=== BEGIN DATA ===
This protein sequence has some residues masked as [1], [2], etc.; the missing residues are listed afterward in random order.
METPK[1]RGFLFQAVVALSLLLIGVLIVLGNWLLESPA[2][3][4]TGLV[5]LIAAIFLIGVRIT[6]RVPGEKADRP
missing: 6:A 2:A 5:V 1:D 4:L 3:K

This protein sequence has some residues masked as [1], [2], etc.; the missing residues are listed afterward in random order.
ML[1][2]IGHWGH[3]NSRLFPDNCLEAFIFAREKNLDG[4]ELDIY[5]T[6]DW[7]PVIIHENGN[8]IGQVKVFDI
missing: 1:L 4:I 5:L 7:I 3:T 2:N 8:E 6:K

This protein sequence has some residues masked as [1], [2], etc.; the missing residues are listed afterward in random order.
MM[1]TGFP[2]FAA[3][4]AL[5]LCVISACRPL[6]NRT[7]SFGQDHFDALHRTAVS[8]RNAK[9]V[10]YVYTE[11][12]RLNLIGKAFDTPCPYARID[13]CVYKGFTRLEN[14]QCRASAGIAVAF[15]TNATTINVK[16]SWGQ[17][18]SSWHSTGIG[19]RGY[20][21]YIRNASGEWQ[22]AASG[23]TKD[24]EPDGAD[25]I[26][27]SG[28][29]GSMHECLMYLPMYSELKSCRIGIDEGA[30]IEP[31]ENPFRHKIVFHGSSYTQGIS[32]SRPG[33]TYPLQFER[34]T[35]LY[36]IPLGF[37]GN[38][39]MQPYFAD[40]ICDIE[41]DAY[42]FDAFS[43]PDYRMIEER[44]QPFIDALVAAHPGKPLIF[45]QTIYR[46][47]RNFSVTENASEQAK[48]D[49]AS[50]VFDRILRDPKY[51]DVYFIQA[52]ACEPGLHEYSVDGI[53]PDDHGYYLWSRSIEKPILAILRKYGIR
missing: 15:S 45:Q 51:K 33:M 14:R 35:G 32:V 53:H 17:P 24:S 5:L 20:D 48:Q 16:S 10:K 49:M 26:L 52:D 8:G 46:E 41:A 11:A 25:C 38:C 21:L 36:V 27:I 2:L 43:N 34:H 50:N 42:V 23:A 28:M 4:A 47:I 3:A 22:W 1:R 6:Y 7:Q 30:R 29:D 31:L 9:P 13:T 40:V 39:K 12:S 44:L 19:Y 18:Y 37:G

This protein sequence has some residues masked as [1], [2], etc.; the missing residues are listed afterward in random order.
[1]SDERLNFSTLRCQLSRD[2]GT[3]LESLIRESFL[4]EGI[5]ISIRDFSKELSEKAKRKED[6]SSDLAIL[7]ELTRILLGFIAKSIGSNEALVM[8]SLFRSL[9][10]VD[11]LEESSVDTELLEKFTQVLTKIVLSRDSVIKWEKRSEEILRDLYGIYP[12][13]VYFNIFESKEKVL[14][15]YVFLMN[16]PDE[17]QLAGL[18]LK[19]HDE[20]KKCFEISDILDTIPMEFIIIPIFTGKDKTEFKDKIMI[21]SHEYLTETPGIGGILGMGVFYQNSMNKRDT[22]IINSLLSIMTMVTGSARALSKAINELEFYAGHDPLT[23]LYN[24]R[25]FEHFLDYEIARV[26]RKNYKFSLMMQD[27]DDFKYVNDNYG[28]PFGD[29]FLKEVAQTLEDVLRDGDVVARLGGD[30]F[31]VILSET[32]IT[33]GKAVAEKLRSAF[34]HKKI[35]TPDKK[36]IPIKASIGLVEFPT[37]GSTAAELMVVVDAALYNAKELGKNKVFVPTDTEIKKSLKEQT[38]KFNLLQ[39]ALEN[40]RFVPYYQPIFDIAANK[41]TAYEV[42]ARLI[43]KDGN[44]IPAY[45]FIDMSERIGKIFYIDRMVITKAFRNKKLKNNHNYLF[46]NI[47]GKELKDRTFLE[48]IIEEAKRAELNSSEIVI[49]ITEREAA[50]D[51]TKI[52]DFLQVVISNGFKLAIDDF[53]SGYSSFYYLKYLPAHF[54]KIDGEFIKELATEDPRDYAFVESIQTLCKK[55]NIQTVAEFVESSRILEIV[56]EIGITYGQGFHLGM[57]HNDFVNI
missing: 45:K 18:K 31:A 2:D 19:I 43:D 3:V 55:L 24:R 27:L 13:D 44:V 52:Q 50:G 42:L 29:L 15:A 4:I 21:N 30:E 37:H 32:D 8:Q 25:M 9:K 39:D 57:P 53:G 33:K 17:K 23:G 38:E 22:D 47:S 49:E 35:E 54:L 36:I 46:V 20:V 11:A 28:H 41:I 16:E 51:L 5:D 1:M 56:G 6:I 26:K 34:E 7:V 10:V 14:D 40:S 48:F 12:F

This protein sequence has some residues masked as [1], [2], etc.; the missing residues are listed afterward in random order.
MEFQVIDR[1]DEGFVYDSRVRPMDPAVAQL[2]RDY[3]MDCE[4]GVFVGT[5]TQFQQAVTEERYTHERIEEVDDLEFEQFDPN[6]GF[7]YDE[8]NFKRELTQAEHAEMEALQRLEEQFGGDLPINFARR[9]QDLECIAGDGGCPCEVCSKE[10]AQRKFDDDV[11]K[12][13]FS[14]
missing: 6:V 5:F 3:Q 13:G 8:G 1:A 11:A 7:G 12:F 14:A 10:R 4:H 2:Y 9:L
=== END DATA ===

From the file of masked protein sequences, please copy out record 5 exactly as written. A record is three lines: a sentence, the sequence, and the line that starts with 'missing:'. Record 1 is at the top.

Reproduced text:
This protein sequence has some residues masked as [1], [2], etc.; the missing residues are listed afterward in random order.
MEFQVIDR[1]DEGFVYDSRVRPMDPAVAQL[2]RDY[3]MDCE[4]GVFVGT[5]TQFQQAVTEERYTHERIEEVDDLEFEQFDPN[6]GF[7]YDE[8]NFKRELTQAEHAEMEALQRLEEQFGGDLPINFARR[9]QDLECIAGDGGCPCEVCSKE[10]AQRKFDDDV[11]K[12][13]FS[14]
missing: 6:V 5:F 3:Q 13:G 8:G 1:A 11:A 7:G 12:F 14:A 10:R 4:H 2:Y 9:L